Key Stage 1 – Balance games and actvities

Key Stage 1 – Balance games and actvities

Children must learn to stand before they can walk, and walk before they can run!

Balance is the ability to hold your body upright and steady without falling down. This could be sitting, standing, walking or running. Balance is an essential part of child development and children must learn to balance before they can progress to higher level gross motor skills such as cycling, hopping, galloping or skipping.

Playing balancing games can be engaging for children as well as providing the foundations of a healthy and active lifestyle.

Here are some engaging games to improve balance…

Balancing on one leg whilst stood on a throw down spot. This will give children a clear marker to stand on and stay within whilst developing the basics of balance.

-Make it hard: balancing on one leg whilst also balancing a beanbag on head.

-Make it harder: balancing on one leg whilst playing catch with a beanbag.

-Make it easier: balancing on one leg whilst the other leg is on a chair or ball.

-Games; Use a stopwatch to record times and encourage children to improve them to achieve a new personal best.

What will you need? Throw down spots, beanbags, stopwatch.

Play in pairs or teams of 3 and alternate thrower and catcher roles.

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Use 4 coloured throw down spots to balance on hands and feet. The spots can be moved in different shapes to make the challenge more difficult.

-Make it hard: move spots further apart and in different patterns.

-Make it harder: use 2 spots to balance 2 hands and 2 feet on one spot.

-Make it easier: Use 4 spots to balance on hands and knees.

-Games; Use a stopwatch to record times of how long children can hold their balance and encourage them to improve them to new personal bests. Involve more children and create group games to increase the challenge.

What will you need? Throw down spots, cones, stopwatch.

Play individually to begin and involve more children to increase the challenge.

 Davies A5 Primary1

In pairs, children must balance rubber quoits on their head whilst throwing and catching a beanbag between each other. This will develop balance whilst improving hand-eye coordination.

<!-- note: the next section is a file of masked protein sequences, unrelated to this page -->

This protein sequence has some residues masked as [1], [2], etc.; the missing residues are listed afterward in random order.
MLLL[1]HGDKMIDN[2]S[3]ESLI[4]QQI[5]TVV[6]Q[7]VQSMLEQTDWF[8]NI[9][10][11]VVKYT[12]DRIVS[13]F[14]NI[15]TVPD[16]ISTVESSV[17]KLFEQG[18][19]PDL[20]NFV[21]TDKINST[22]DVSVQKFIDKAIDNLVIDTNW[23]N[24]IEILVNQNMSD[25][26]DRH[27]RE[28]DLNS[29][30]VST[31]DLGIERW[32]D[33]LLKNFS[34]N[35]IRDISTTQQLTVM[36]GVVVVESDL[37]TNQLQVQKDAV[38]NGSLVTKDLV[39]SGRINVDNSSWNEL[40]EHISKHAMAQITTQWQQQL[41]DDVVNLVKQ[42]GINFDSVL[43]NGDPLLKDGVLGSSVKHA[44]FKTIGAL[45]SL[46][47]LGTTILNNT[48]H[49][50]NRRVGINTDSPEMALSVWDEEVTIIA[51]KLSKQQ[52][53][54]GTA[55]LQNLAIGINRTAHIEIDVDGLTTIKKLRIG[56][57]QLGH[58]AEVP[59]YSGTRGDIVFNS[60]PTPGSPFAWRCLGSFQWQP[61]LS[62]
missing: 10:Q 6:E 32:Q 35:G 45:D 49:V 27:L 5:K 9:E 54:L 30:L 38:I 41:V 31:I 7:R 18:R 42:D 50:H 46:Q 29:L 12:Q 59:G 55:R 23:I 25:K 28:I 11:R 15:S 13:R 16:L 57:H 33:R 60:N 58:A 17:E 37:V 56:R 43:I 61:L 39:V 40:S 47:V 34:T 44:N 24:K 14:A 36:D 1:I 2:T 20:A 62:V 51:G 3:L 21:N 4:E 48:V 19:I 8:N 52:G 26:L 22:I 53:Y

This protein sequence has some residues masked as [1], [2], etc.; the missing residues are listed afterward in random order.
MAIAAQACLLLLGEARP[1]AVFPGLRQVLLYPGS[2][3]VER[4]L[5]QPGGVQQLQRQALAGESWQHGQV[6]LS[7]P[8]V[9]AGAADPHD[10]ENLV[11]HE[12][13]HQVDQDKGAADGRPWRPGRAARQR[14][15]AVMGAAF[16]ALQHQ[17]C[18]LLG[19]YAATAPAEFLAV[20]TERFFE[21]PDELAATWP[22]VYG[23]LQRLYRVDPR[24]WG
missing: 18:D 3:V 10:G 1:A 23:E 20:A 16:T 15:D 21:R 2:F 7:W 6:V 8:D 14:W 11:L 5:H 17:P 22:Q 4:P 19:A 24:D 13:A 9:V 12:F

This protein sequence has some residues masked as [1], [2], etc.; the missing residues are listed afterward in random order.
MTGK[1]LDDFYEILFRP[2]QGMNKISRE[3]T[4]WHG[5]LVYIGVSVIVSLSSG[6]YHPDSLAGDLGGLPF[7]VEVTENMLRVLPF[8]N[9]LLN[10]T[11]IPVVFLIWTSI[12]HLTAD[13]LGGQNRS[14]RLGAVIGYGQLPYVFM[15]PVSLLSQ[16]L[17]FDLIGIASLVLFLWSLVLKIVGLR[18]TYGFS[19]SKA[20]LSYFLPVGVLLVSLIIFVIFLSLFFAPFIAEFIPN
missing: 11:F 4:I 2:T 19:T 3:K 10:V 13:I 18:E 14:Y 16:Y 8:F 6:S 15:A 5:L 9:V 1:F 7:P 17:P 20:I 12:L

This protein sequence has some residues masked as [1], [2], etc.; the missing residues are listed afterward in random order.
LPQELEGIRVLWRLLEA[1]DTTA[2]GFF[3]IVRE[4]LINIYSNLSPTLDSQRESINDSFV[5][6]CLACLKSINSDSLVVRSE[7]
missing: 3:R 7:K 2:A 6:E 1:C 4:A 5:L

-Make it hard: stand on a throw down spot which the child cannot move from.

-Make it harder: stand on one leg whilst balancing a rubber quoit and catching.

-Make it easier: replace catching a bean bag with catching a large low velocity ball.

-Games; The team who stay on the spot or on one leg the longest wins a point/wins the game.

What will you need? Spots, rubber quoits, stopwatch, bean bag, large ball

Play in pairs or create larger group game, measure and record times using a stopwatch and whiteboards.

 

Using a skipping rope laid on the floor in a straight line, children must walk from one end to the other whilst keeping their balance. This will begin to develop dynamic balance.

-Make it hard: make skipping rope in squiggly/curvy line

-Make it harder: walk along skipping rope whilst balancing beanbag or rubber quoits on head.

-Make it easier: use 2 skipping ropes to make a wide gap. Children have to walk in the gap and stay within the lines. Make the gap smaller to make it more difficult.

-Games; Using cones as markers, mark the distance of each student after they have completed their go. Record distances on a white board and encourage children to improve their personal bests.

What will you need? Skipping rope, beanbag, rubber quoits, stopwatch, cones, whiteboard.

Play individually or set up team relay races, measuring which team completes the longest distance.

 

By working on balance, children will learn to use their muscles in order to adjust to changes in movement. This will set them up for success in playing games and sports with their peers.

As always, ensuring children are safe during these activities is very important. It is important to use the appropriate matting and safety procedures when carrying out the above activities.

Have a look at our other P.E essentials cupboard challenges including the Coordination and Agility activities to continue development.

The possibilities are endless! Get creative and make these activities easier or harder depending on progression – and if you have an idea about any great games, please let us know. Measure and encourage development through the use of team games, personal bests and races, measuring times and distances with a stopwatch and whiteboard.

 

 

Authored by: Daniel Moss

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